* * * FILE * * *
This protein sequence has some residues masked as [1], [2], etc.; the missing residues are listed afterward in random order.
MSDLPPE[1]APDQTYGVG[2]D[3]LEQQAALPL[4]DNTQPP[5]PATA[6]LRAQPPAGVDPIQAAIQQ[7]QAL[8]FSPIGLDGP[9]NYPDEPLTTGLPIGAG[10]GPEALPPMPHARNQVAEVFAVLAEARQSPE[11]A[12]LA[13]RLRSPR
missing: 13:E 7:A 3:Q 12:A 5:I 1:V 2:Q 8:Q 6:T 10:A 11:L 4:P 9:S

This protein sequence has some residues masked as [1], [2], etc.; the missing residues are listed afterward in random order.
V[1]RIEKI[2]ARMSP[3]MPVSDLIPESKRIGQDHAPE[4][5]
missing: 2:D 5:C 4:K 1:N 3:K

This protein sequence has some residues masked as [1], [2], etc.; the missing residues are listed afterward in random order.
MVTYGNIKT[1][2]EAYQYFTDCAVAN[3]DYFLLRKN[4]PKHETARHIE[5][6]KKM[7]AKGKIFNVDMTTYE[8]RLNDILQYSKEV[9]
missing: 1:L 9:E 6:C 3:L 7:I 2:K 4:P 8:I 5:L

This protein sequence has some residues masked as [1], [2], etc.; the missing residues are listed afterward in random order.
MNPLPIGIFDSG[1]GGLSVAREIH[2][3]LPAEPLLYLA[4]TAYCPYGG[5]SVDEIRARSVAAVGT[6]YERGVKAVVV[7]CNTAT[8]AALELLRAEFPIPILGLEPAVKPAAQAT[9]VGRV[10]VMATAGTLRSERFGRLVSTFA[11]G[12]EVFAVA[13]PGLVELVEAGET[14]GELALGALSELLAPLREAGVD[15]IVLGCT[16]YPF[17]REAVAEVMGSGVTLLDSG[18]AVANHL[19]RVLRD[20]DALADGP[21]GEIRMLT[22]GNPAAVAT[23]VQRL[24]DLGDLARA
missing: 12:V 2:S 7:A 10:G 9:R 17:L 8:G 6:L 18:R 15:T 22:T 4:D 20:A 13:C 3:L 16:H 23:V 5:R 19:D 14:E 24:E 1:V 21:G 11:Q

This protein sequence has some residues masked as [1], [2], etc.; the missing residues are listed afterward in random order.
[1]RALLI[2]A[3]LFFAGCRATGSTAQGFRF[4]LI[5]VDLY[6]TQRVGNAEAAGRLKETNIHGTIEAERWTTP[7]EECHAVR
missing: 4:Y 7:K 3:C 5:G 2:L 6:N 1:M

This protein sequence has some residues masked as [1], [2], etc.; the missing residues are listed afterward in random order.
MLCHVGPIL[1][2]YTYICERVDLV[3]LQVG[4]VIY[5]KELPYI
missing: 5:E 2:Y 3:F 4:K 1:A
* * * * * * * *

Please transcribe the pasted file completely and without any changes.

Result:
This protein sequence has some residues masked as [1], [2], etc.; the missing residues are listed afterward in random order.
MSDLPPE[1]APDQTYGVG[2]D[3]LEQQAALPL[4]DNTQPP[5]PATA[6]LRAQPPAGVDPIQAAIQQ[7]QAL[8]FSPIGLDGP[9]NYPDEPLTTGLPIGAG[10]GPEALPPMPHARNQVAEVFAVLAEARQSPE[11]A[12]LA[13]RLRSPR
missing: 13:E 7:A 3:Q 12:A 5:I 1:V 2:Q 8:Q 6:T 10:A 11:L 4:P 9:S

This protein sequence has some residues masked as [1], [2], etc.; the missing residues are listed afterward in random order.
V[1]RIEKI[2]ARMSP[3]MPVSDLIPESKRIGQDHAPE[4][5]
missing: 2:D 5:C 4:K 1:N 3:K

This protein sequence has some residues masked as [1], [2], etc.; the missing residues are listed afterward in random order.
MVTYGNIKT[1][2]EAYQYFTDCAVAN[3]DYFLLRKN[4]PKHETARHIE[5][6]KKM[7]AKGKIFNVDMTTYE[8]RLNDILQYSKEV[9]
missing: 1:L 9:E 6:C 3:L 7:I 2:K 4:P 8:I 5:L

This protein sequence has some residues masked as [1], [2], etc.; the missing residues are listed afterward in random order.
MNPLPIGIFDSG[1]GGLSVAREIH[2][3]LPAEPLLYLA[4]TAYCPYGG[5]SVDEIRARSVAAVGT[6]YERGVKAVVV[7]CNTAT[8]AALELLRAEFPIPILGLEPAVKPAAQAT[9]VGRV[10]VMATAGTLRSERFGRLVSTFA[11]G[12]EVFAVA[13]PGLVELVEAGET[14]GELALGALSELLAPLREAGVD[15]IVLGCT[16]YPF[17]REAVAEVMGSGVTLLDSG[18]AVANHL[19]RVLRD[20]DALADGP[21]GEIRMLT[22]GNPAAVAT[23]VQRL[24]DLGDLARA
missing: 12:V 2:S 7:A 10:G 9:R 17:L 8:G 6:L 18:R 15:T 22:T 4:D 20:A 13:C 3:L 16:H 23:V 5:R 19:D 14:E 24:E 1:V 21:G 11:Q

This protein sequence has some residues masked as [1], [2], etc.; the missing residues are listed afterward in random order.
[1]RALLI[2]A[3]LFFAGCRATGSTAQGFRF[4]LI[5]VDLY[6]TQRVGNAEAAGRLKETNIHGTIEAERWTTP[7]EECHAVR
missing: 4:Y 7:K 3:C 5:G 2:L 6:N 1:M

This protein sequence has some residues masked as [1], [2], etc.; the missing residues are listed afterward in random order.
MLCHVGPIL[1][2]YTYICERVDLV[3]LQVG[4]VIY[5]KELPYI
missing: 5:E 2:Y 3:F 4:K 1:A